EBay will announce quarterly earnings this afternoon. A number of other major companies will announce earnings as well, including Apple, McDonalds, Boeing, and AT & T just to name a few. Analysts expect a profit of 34 cents a share on 1.94 billion dollars in revenue. Profit per share would be the lowest since the first quarter of 2007. Over the past 10 quarters, eBay has consistently beat expectations, so the actual numbers may be slightly higher. The stock is currently trading around the $14 mark, up from a 52 week low of $9.91 but significantly lower than the high of $32.10. The Wall Street consensus has eBay stock rated a “hold.” Somewhat against the grain, Standard and Poor’s has reiterated a 5 star “Strong Buy” rating four times in the past ten days. Their 12-month target price is $18. Other analysts have the number slightly higher or lower.
EBay leadership has made some significant decisions in the past week that may help position the company more favorably in the future, and make for a more interesting conference call with investors today. The most publicized has been the future of Skype, which eBay plans to either sell off in the form of an Initial Stock Offering some time next year or sell outright back to its founders. The decision will probably depend on the status of the economy and whether or not the stock market has continued to rebound. Skype, which eBay famously acquired in 2005 for 2.6 billion dollars, never materialized into profits. EBay never successfully integrated the chat platform into its auction website and the transaction is thought of by many as one of the company’s most serious mistakes. Nonetheless, Standard and Poor’s believes the sale may net the company as much as 2.7 billion dollars, so the overall loss could be much less than the more than one billion initially feared. Much less publicized is eBay’s announcement to purchase South Korea’s leading auction site Gmarket for 1.2 billion dollars. EBay has had serious trouble penetrating Asia’s fickle markets and the move has the potential of increasing eBay’s presence on the Mainland in the future.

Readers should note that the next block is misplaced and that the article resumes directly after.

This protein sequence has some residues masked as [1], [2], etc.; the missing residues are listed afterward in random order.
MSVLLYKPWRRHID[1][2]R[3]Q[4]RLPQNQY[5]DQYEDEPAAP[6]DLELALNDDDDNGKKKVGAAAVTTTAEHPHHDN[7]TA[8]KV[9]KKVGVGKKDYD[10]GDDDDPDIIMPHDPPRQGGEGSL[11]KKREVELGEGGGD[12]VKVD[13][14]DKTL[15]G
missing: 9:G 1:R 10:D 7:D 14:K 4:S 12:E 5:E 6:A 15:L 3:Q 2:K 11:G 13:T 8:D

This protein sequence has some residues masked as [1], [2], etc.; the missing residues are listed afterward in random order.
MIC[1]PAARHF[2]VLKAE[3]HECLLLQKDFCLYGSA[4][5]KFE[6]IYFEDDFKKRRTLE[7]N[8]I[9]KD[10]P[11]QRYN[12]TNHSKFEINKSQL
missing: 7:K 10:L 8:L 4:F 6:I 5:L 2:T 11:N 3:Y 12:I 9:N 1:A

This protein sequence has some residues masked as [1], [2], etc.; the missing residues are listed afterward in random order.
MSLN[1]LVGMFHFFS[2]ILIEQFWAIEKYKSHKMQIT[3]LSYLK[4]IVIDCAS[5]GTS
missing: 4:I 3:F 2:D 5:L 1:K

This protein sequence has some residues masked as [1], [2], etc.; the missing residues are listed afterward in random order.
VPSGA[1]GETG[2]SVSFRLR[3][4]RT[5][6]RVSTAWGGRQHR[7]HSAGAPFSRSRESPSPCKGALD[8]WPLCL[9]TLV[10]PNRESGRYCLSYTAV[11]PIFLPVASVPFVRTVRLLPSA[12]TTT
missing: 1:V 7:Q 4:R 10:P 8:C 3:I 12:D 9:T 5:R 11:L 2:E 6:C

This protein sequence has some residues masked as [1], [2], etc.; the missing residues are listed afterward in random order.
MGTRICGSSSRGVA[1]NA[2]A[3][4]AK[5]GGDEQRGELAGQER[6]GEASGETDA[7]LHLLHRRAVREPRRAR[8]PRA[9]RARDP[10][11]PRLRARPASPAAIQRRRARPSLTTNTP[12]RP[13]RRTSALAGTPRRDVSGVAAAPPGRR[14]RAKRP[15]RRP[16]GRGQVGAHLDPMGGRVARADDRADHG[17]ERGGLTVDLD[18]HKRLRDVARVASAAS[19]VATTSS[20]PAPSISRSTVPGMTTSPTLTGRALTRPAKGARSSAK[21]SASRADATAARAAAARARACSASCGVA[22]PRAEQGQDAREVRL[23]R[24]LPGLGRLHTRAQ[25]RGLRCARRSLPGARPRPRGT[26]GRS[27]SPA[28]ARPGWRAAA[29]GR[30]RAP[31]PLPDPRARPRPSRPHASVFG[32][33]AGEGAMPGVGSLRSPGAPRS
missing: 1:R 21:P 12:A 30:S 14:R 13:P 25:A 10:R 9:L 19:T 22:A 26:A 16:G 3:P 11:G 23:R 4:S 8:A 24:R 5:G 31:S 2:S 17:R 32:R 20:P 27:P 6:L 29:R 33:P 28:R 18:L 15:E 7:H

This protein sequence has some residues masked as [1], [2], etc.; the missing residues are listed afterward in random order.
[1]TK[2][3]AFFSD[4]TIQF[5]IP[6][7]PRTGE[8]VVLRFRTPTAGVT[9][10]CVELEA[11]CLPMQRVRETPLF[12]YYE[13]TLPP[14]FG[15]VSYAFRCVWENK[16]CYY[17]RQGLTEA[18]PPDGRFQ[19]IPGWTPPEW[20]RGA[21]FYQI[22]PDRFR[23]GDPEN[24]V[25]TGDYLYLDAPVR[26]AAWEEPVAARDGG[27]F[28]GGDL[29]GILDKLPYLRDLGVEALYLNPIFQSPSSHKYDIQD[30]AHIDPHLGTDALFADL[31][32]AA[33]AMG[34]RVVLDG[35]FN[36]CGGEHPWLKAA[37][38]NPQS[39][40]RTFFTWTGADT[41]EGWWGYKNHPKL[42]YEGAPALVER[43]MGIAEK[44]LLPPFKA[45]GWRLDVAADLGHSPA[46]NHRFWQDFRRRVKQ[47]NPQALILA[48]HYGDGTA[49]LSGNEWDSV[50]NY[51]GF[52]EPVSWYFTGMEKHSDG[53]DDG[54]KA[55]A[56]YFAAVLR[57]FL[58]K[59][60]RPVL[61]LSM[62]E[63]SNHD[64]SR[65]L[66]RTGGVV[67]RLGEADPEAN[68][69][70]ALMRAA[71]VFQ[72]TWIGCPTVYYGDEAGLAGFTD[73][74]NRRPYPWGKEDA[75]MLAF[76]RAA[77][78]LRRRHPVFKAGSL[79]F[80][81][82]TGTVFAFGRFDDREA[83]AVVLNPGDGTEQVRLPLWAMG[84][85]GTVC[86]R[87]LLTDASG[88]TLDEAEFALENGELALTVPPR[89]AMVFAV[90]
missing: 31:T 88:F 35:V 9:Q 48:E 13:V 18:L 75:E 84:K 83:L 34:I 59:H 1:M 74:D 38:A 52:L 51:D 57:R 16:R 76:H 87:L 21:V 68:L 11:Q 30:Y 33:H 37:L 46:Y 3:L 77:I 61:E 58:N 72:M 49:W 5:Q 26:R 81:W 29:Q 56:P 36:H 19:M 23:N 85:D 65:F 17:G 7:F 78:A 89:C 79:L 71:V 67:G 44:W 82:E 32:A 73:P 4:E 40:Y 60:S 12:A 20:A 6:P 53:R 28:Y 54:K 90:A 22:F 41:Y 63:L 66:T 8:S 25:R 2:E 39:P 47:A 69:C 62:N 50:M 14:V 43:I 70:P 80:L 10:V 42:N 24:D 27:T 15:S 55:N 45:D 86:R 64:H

EBay’s bright spot is its Paypal division, which eBay expects to process more than 100 billion dollars in payments by 2011. Paypal is hugely profitable because they charge the same fees whether the payment is a credit card transaction or not. Many Paypal transactions are pure profit for the company as the cost to transfer money from one Paypal account to another is virtually zero. In addition, eBay has successfully kept payment processors like Google Checkout and Amazon’s service off of eBay, creating the best monopoly legally available. Much less successful is eBay’s core auction business. Nielson ratings show a 5.2 percent drop in unique visitors and a 27 percent drop in page views when comparing March 2009 with March 2008. This translates to lower prices, fewer sales, and ultimately less commissions for eBay. Such a substantial drop in page views is dire news for a company whose business used to be solely auction related.
EBay’s troubles will likely continue through 2009, as more sellers leave the platform for alternative venues. Tough economic times will continue to be a mixed blessing as well, as buyers turn to eBay for bargains, but don’t have as much money to spend on luxury items. EBay has been running attractive promotions for sellers, including final value fee credits on items listed with free shipping, but many fall short of the real changes sellers are demanding. It is difficult to gauge what eBay’s core auction strategy will be in the future. For much of 2008 they tried to compete with Amazon by inviting stores with a large presence online, like Buy.com, to list items at greatly reduced costs. More recent announcements point in a different direction. EBay’s best move may be international expansion. Their proposed acquisition of Gmarket is proof that the company is still mindful of international markets. Plus, there might still be people somewhere out there that eBay has not yet pissed off.
Take care, and let’s hope today’s news is good.